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gull
March 31st, 2003, 05:11 AM
Is pulling still recommended? If so, with what type of equipment and what kind of drills? I've read conflicting views on this; one article in Swim a few years back implied that pulling (with paddles) was a good way to end up in the orthopedist's office with a shoulder problem.

jean sterling
March 31st, 2003, 12:10 PM
I have read that much use of paddles can cause shoulder problems, so I pretty much stay away from them.

schlichting
March 31st, 2003, 04:32 PM
I can attest to the strain that paddles put on shoulders. I later read that one should not use paddles while training until you have been swimming consistently for 1 year.

cinc3100
April 2nd, 2003, 08:58 PM
I use paddles just once in a while. I use the trainer paddles. Not the bigger ones I use in swimming back in the 1970's.

GZoltners
April 3rd, 2003, 08:48 AM
I don't do too much pulling, mostly because I don't have much time for training and prefer to do plain old swimming rather than pulling or kicking.

I do like to do some sprint breastroke pulls. (I'm a breaststroker.)

It is my understanding that distance swimmers like to do some long pull sets and some hypoxic pull sets, but such sets were never a major part of my training even as a HS and college swimmer.

Swim fast,
Greg

gull
April 3rd, 2003, 12:23 PM
Pulling was routine in high school and college, and I continued to do pull sets until a few years ago when I developed a nice case of tendonitis (supraspinatus?) in my shoulder. I've read the seven minute rotator cuff solution and corrected my stroke (I was internally rotating the shoulder on freestyle, with my thumb entering first), but I've not resumed pulling. Of course I'd always used the old style of paddles (the rectangular yellow Speedo paddles). I'm just wondering what the current thinking is.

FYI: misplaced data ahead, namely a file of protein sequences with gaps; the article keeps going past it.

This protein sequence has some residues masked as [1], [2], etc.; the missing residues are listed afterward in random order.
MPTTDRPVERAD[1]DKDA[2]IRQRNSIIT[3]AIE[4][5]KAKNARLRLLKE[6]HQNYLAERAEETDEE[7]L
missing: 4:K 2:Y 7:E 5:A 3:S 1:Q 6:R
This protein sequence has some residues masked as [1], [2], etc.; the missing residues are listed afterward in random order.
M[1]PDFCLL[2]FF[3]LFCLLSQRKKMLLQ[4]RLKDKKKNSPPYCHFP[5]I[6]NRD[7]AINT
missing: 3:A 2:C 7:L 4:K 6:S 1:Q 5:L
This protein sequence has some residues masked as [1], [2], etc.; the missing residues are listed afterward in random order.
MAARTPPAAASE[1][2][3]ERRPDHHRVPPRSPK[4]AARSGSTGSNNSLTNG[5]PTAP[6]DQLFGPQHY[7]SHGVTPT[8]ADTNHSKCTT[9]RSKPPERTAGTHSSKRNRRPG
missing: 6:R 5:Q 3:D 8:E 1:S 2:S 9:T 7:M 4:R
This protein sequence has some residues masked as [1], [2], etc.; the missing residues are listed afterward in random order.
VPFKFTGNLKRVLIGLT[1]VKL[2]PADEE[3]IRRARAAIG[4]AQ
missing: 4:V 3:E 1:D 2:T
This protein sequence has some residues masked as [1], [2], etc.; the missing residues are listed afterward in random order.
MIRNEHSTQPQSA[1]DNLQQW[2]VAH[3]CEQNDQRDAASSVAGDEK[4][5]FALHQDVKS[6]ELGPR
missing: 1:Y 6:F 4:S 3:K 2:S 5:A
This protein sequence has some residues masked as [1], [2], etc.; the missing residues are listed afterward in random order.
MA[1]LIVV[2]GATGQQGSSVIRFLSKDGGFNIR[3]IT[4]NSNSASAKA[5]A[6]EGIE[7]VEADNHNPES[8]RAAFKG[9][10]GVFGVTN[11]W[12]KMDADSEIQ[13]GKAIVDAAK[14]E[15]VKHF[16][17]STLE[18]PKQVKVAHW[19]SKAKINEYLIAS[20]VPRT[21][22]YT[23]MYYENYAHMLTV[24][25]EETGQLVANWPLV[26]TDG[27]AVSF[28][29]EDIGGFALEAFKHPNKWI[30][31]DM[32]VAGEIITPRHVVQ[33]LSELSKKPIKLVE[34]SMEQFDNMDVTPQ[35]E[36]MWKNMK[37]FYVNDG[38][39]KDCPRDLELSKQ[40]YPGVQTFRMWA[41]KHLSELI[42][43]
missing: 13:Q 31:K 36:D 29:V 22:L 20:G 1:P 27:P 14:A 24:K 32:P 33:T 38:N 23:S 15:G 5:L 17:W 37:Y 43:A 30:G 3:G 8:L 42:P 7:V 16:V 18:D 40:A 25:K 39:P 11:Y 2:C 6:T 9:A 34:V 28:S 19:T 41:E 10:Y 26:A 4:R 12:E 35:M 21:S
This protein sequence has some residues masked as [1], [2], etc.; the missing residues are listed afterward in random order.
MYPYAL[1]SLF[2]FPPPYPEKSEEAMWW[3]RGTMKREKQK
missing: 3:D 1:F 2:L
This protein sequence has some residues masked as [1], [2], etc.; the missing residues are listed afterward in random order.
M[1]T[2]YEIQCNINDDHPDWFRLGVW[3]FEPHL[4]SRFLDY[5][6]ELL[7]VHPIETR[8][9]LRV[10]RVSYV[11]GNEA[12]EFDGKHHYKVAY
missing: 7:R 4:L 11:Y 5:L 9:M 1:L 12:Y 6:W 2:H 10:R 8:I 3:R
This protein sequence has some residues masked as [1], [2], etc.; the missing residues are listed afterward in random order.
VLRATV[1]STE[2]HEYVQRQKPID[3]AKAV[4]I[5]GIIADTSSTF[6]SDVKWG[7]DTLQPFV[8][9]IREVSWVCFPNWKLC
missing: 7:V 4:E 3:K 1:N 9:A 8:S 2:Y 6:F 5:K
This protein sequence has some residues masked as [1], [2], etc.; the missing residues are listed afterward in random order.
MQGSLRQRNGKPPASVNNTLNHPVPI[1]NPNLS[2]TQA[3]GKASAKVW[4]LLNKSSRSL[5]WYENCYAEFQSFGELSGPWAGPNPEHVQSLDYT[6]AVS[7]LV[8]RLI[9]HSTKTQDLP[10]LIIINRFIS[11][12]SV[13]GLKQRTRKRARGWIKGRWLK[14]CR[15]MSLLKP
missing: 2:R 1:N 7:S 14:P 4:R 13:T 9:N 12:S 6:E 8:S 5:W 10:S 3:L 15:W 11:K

By the way, Celebrex is a great drug.

Bill Feesh
April 3rd, 2003, 02:09 PM
I swim 3 days per week and I use paddles on all days.
I feel that they help to refine my stroke as I use them.
For instance: As my hands enter the water I can "feel" how my entry is to the water, reminding me to keep them streamlined upon entry. Also as I pull through the water (not race speed) I can feel if my hands are slipping through the stroke. Which helps me to correct this and to pull more effectively.
I understand some people have shoulder or back (or whatever) problems but I think that paddles are a great tool for us swimmers to use, when used slow and steady. :cool:

P.S. Good Luck at Nationals

urban
April 8th, 2003, 08:00 PM
Your best bet is to start with small paddles and gradually build up your yardage using them. When you feel comfortable using the smallies, grab a size bigger and so on....

I have a bad back but have had no problems using paddles. If you compete, using paddles a few days before a meet help you work hard, but stay clear of sprinting---saving your strength.

Good luck pulling...just don't pull anything out of place.

ejj
April 27th, 2003, 11:18 PM
I swim Masters in Japan and used to compete in the US. I also coach military youth teams here in Japan as time permits. I am a strong believer in the use of pulling, with or without paddles. As noted by many others, risk of overuse injury is an issue, so select paddles carefully. I have at least 4 pair and alternate as appropriate. No paddles for breast, small paddles for fly, medium for back and largest for free. I even have a drag parachute for those boring summer long course days. Having said the above, I'd add that I do not pull (stop immediately) if any pain. I also use paddles for stroke, efficiency, recovery and those 3/5/7 alternate breathing sets. I never use them to sprint. I find the most value in using paddles on a longer (8 x 300) set for the purpose of cardiovascular conditioning. This "trains" me to swim faster and longer while maintaining a lower heart rate. A follow-up set without the paddles (or even with just a pull buoy) can further emphasize this. Just my thoughts and experience.